It’s easy to forget about air conditioning. A/C units are found just about everywhere in Southeast Asia. No one ever notices them until there is a problem. However, COVID-19 is changing the way we think about our entire routine and this includes air conditioning.
Derek Williamson, a Vice President at one of Asia Pacific’s largest cement manufacturers, noted that air conditioning is ubiquitous, although the public doesn’t realize the true impact it can have beyond the fact A/C units make the places we inhabit more comfortable.
“When you look around, you will find all types of A/C units. No matter the size, cooling system or price, all of them have one thing in common – directional air flow! Air blows from air conditioning in homes, schools, movie theaters, malls and anywhere else with an A/C unit,” Williamson explained. “All those public places are closed in most countries right now, but as we prepare to reopen, we should think about the role air conditioning plays when it comes to preventing the spread of viruses.”
As Williamson pointed out, A/C units are found everywhere. There are large units found high above us in the 15-meter ceilings of shopping malls. The standard 3.5-meter ceiling condo unit that can be found just about everywhere in the region has a much smaller A/C system in place. There may be a large discrepancy when it comes to cooling power, but they both work on a similar principle. That is blowing cold air around the available space to bring the average temperature down to the level where most of us are comfortable.
“Before COVID-19, no one thought much about all that air blowing around in a public place. But imagine you have an infected person in the room with hundreds of liters of airflow per minute moving in a rather random manner throughout the space. I think you can see what I am getting at here,” Williamson said.
Air conditioning alternatives in a post COVID-19 world
We are all familiar with social distancing by now. As we’ve seen in recent months, it is a very effective tool in preventing a disease from spreading. But it’s not nearly as powerful if you turn on those A/C units and start blowing air all around. There is an alternative, but according to Williamson, the solution isn’t partially filtering virus-infected air while blowing a massive volume of clean air around a venue.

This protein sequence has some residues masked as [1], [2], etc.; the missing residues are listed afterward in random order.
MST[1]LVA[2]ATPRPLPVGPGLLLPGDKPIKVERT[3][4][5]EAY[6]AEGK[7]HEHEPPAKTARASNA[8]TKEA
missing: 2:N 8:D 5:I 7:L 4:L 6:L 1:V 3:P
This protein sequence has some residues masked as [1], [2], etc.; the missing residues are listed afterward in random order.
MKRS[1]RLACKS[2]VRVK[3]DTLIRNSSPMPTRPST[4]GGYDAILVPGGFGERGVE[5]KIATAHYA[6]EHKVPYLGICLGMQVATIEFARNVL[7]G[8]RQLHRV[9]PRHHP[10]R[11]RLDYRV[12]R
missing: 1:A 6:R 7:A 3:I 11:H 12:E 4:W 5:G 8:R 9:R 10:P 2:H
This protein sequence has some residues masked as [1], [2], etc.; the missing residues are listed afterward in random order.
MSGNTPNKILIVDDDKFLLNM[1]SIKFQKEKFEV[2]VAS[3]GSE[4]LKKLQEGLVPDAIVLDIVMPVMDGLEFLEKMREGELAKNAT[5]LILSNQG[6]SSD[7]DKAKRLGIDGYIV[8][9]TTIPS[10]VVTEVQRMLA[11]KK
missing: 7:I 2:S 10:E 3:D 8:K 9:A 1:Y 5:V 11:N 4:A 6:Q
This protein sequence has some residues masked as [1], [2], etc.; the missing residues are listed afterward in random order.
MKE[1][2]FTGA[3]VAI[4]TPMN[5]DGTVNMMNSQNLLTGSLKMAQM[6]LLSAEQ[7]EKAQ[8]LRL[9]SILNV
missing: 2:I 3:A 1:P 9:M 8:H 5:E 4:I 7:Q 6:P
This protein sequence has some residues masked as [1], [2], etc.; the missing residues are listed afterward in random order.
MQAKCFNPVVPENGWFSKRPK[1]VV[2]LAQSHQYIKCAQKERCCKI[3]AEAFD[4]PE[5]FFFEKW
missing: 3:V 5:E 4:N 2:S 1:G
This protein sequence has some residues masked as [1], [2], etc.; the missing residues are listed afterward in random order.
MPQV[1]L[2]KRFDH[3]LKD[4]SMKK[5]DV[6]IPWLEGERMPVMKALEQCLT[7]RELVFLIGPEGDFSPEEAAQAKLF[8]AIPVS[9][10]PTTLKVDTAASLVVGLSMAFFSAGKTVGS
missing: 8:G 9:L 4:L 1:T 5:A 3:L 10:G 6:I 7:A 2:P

“The alternatives already exist and have been around for a long time. In fact, they can already be found inside Thailand’s famous Suvarnabhumi Airport in Bangkok. The temperature inside the terminal isn’t moderated by massive A/C units blowing air around, but by coldness coming out of the facility’s concrete floor and concrete ceiling,” Williamson detailed. “This creates a radiation effect similar to being in a refrigerator.”
He continues, “Of course, you’re probably wondering how exactly this works. In a nutshell, chilled water runs through pipes inside the concrete which has excellent heat absorption properties that allow it to store and subsequently radiate low temperatures into the building. This reduces the need for large fans blowing cold air around a building, lessening the risk that viruses travel away from the infected person.”
For many buildings owner or developers launching new projects, this cooling technique presents a unique alternative to traditional air conditioning. It does require investment as you’ll first need to review designs and then purchase and install the pipes. However, Williamson believes the upside far outweighs the initial costs.
“COVID-19 has made people more aware of airborne diseases and how they are spread. People won’t want to congregate in buildings where they are more at risk. This is a real, proven alternative to traditional air conditioning. I have been involved with a couple projects in Southeast Asia and a significant number of future buildings are already adopting the technology,” Williamson pointed out. “In the meantime, let’s look forward to a nice and simple dinner with real chairs and tables in our favorite restaurant. But for all of our sakes, let’s hope they turn the A/C off!”